By Tashi McQueen
AFRO Political Writer
On June 21, Mayor Brandon M. Scott signed the city’s $4.4 billion Fiscal Year 2024 budget, finalizing the process ahead of schedule.
“By signing this fiscal budget, we’re delivering a statement to Baltimoreans in every neighborhood, on every single street, outlining what this city government will do for them in the next year,” said Scott. “We’re making historic investments in education and youth engagement. We are strengthening the investments we’re making in innovative public safety approaches.”
According to the Mayor’s office, the budget will go into effect on July 1.
City legislators said the budget will fund 7,000 young people to work Youth Works and support recreational centers through a $41 million investment in Baltimore City Recreation and Park (BCRP).
“This budget includes provisions to help tackle vacant properties, including $6.8 million for citywide demolition and stabilization and $390,000 to create additional positions in our housing department to support this work,” said Scott. “It also includes $5.8 million to create a new agency focused on supporting minority-owned businesses.”
Council President Nick Mosby mentioned the historical aspect of this year’s budget.
“It’s the first time in 125 years that the council has been able to work with the mayor and his administration to ensure that the priorities of the city are level set, and we are good partners in progress,” said Mosby.
“This budget includes provisions to help tackle vacant properties, including $6.8 million for citywide demolition and stabilization and $390,000 to create additional positions in our housing department to support this work.”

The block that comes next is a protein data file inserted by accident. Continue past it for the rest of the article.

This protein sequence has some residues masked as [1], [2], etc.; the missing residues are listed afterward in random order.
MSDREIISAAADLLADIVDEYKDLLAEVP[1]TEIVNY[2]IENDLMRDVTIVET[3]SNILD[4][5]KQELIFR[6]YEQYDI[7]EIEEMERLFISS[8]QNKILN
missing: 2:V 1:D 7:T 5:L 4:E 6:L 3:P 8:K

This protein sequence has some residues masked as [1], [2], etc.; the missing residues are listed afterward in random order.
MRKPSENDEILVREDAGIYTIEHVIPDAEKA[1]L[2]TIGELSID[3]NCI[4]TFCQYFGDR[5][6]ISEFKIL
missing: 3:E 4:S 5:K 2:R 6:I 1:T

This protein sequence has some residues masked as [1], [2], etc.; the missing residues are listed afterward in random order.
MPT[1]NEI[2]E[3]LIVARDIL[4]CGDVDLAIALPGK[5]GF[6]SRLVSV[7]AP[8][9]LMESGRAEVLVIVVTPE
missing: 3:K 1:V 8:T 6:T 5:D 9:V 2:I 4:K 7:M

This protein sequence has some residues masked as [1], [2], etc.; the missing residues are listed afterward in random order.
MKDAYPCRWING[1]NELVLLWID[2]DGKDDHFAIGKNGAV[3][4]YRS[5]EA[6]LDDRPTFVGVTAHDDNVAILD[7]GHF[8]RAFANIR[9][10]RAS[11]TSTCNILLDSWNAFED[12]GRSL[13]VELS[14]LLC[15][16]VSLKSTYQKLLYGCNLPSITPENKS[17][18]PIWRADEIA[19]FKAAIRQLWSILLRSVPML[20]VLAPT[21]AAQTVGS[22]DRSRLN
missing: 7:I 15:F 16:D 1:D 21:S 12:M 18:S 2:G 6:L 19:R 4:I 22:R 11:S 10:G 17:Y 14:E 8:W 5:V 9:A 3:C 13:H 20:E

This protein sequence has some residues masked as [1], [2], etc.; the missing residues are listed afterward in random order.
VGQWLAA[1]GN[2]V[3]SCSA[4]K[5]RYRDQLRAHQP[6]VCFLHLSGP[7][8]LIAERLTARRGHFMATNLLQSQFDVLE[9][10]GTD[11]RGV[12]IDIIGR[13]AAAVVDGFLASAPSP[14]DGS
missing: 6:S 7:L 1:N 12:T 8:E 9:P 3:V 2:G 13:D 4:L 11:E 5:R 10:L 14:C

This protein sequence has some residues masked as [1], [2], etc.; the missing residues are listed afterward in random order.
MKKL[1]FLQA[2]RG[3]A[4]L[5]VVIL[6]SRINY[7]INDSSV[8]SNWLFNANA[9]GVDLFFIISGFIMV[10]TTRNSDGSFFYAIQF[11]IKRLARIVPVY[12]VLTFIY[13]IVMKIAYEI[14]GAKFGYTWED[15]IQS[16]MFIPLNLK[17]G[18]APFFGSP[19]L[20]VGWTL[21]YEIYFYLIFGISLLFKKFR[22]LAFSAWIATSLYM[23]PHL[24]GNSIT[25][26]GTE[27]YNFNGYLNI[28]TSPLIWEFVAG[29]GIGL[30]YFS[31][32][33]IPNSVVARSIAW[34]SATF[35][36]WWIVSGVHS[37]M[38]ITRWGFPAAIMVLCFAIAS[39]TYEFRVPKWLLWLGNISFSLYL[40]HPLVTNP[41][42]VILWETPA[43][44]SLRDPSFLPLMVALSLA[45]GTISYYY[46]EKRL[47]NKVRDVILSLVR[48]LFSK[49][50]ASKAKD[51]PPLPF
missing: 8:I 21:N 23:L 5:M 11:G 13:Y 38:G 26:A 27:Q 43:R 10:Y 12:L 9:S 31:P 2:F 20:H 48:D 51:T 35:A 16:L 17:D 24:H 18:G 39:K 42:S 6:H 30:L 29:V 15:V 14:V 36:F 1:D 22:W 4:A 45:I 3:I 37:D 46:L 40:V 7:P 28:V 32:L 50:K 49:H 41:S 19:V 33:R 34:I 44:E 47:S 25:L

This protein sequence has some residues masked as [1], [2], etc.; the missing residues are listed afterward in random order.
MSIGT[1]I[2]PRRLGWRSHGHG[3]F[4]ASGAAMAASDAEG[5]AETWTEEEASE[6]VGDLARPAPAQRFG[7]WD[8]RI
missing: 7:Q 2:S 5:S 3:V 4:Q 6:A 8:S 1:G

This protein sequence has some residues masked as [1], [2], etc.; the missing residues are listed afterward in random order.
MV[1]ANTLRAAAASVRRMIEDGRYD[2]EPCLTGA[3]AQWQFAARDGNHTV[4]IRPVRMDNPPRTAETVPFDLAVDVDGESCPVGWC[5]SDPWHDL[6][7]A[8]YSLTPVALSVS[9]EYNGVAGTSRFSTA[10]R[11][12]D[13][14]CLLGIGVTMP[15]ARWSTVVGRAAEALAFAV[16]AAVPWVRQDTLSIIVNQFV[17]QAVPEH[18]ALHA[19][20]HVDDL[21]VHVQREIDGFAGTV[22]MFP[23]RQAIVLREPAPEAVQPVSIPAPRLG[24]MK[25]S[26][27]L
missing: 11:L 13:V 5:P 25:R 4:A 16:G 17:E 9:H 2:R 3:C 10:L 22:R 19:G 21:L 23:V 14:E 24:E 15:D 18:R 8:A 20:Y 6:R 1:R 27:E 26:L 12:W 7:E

The council moved $10 million around with the newfound power. With it, they prioritized better equipment for firefighters, violence prevention and better facilities for laborers.
] trucks that sanitation drivers drive– some don’t have air conditioning. Can you imagine picking up trash and it is 102 degrees in the city,” said Councilman Robert R. Stokes, Sr. (D-District 12). “When you can’t take a shower before going home, you may take germs to your family. Really help the morale, as far as the city employees.”
Though the budget was successfully passed, it’s important to note the challenge city officials had to deal with, according to Baltimore’s new Chief Administrative Officer Faith Leach.
“It was a difficult budget year for us,” said Leach. “We were facing a gap due to increased Kirwan obligations and what we all agreed is that we needed to fund our schools at an adequate level, but that meant that we started with a deficit.”
Tashi McQueen is a Report For America Corps Member.
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